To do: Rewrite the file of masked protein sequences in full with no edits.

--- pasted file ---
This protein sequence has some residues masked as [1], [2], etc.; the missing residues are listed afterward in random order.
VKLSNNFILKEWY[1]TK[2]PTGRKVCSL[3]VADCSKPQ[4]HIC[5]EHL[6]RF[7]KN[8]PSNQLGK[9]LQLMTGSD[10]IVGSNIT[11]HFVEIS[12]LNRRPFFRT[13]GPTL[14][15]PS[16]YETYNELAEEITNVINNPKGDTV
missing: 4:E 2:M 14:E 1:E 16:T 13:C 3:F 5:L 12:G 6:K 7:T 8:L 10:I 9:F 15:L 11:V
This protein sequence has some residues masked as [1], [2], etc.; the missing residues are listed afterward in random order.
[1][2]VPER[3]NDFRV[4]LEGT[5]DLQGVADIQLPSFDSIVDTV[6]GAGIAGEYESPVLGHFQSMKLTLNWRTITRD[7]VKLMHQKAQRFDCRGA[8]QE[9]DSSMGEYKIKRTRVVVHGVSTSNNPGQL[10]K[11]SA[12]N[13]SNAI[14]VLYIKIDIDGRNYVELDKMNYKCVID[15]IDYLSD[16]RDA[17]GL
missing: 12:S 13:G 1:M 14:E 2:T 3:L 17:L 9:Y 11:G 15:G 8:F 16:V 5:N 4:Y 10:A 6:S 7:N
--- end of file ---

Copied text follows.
This protein sequence has some residues masked as [1], [2], etc.; the missing residues are listed afterward in random order.
VKLSNNFILKEWY[1]TK[2]PTGRKVCSL[3]VADCSKPQ[4]HIC[5]EHL[6]RF[7]KN[8]PSNQLGK[9]LQLMTGSD[10]IVGSNIT[11]HFVEIS[12]LNRRPFFRT[13]GPTL[14][15]PS[16]YETYNELAEEITNVINNPKGDTV
missing: 4:E 2:M 14:E 1:E 16:T 13:C 3:F 5:L 12:G 6:K 7:T 8:L 10:I 9:F 15:L 11:V
This protein sequence has some residues masked as [1], [2], etc.; the missing residues are listed afterward in random order.
[1][2]VPER[3]NDFRV[4]LEGT[5]DLQGVADIQLPSFDSIVDTV[6]GAGIAGEYESPVLGHFQSMKLTLNWRTITRD[7]VKLMHQKAQRFDCRGA[8]QE[9]DSSMGEYKIKRTRVVVHGVSTSNNPGQL[10]K[11]SA[12]N[13]SNAI[14]VLYIKIDIDGRNYVELDKMNYKCVID[15]IDYLSD[16]RDA[17]GL
missing: 12:S 13:G 1:M 14:E 2:T 3:L 17:L 9:Y 11:G 15:G 8:F 16:V 5:N 4:Y 10:A 6:S 7:N